The Alaska WildBird Rehabilitation Center offers educational programs with

live, wild, unreleasable birds to schools, tourist venues, public events and individuals for a modest fee.

 Please contact us at 907-892-2927 or for further information.   Click here for Program Request

       Rates for live bird programs are $65 per program per bird in area, ($85 for the Sandhill Crane).  Contact our education director for further information.

          Click on the bird's name for more information

"Rhett": Eastern Red-Tailed Hawk

"Gus": Great Grey Owl

"Sandy": Sandhill Crane

Rhett-Eastern-Red-Tailed-Hawk Gus-Great-Grey-Owl-frame Sandy-Sandhill-Crane

"Bustoken": Northern Hawk Owl

In training


"Kachina": Short-Eared Owl

"Skuya": Great Horned Owl

Kachina-Short-eared-owl Skuya-Great-Horned-Owl









Our Retirees

Goldie is a Harlan's Red-tailed Hawk.  At 26 years of age,

she is quite old for her species.  After retiring from her first career

with a falconrer, she spent another 4 years with AWBRC as an

education ambassador, wowing audiences with her gentle

demeanor and impressive attitude.  Her age has made it harder for

her to handle travel and programs, so she has retired to the Center,

being pampered daily by our volunteers.



         Zeke is a male Great Horned Owl.  He was injured in 2000,

already a full adult, making it impossible to determine his age.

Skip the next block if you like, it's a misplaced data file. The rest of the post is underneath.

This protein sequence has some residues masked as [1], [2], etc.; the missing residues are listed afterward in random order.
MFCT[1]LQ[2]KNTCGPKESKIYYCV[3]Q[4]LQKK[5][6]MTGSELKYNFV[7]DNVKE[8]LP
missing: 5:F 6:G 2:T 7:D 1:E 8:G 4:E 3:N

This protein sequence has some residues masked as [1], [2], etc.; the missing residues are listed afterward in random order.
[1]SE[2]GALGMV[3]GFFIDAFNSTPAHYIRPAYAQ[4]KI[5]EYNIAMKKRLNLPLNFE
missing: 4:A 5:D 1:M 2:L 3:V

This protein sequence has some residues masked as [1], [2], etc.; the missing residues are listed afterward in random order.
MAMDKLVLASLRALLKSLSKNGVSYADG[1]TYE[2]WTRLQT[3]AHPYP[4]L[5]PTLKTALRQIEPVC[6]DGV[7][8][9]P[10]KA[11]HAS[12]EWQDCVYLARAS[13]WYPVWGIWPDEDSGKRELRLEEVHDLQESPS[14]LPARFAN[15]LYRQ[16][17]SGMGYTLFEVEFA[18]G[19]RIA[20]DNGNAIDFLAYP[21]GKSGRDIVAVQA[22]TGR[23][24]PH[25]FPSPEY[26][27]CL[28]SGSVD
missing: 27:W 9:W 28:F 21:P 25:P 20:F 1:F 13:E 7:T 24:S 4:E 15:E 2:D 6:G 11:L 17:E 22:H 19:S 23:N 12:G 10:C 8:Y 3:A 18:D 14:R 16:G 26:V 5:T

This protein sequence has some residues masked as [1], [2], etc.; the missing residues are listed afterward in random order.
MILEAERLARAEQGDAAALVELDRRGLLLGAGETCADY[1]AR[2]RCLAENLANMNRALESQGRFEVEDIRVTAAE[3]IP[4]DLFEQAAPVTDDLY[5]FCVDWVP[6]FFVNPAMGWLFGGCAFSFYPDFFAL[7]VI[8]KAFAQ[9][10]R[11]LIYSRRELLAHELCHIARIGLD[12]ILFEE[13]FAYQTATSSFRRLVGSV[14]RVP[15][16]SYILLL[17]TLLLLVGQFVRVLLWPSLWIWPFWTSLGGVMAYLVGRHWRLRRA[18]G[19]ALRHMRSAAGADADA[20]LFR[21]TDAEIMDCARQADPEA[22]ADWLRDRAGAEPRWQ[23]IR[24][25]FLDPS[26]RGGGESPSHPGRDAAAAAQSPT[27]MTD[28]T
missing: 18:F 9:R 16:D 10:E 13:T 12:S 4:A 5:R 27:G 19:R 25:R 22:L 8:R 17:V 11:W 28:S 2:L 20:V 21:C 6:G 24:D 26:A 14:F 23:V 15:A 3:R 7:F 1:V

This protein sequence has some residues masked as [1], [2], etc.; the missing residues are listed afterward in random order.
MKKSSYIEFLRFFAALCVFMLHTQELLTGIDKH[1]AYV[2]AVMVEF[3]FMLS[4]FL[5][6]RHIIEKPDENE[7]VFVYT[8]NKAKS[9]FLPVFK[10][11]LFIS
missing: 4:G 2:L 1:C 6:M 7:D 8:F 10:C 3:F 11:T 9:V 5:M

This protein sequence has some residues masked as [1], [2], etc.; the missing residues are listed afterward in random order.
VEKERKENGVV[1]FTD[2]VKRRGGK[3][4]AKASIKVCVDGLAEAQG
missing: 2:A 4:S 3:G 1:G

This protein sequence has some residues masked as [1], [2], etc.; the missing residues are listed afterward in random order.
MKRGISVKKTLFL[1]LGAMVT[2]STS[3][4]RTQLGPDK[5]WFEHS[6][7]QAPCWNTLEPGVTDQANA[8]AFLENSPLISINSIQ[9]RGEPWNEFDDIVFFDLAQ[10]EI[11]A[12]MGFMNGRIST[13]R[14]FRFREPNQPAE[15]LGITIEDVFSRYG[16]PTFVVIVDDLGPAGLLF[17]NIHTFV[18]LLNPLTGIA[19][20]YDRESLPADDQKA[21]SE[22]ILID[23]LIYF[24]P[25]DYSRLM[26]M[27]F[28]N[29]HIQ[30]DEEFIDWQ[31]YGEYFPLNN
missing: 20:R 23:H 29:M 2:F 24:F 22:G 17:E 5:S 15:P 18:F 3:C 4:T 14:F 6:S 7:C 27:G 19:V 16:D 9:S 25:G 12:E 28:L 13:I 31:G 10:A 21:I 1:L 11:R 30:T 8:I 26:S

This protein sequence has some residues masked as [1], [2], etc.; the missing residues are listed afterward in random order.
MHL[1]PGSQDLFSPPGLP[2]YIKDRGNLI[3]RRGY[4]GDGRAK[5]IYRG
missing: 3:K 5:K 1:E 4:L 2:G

He began his career as an education ambassador with Bird

TLC in Anchorage,then transferred to AWBRC when

founded in 2006. His age is beginning to show, so he has

retired to a life of luxury at the home of his licensed caretaker.












Taku-Blackbilled-magpie                        In Memory

Adieu, Taku.
Sadly, Taku, our education Black-billed Magpie, left us on Jan. 5, after suffering an illness that he couldn't overcome.
He gave six years of outstanding service as an education bird, and taught many people how truly amazing Magpies are.
He came to us as a juvenile in 2007, the victim of a dog attack that resulted in him losing part of his left wing. No longer able to fly, he could not be released back to the wild, but being a complete extrovert, he embraced his new career in education and enjoyed all the activity, new locations and faces that education programs provided.
Taku was cared for by devoted caretakers at their homes and volunteers at our center, all of whom fell in love with "the little guy in the tuxedo". He is he sorely missed.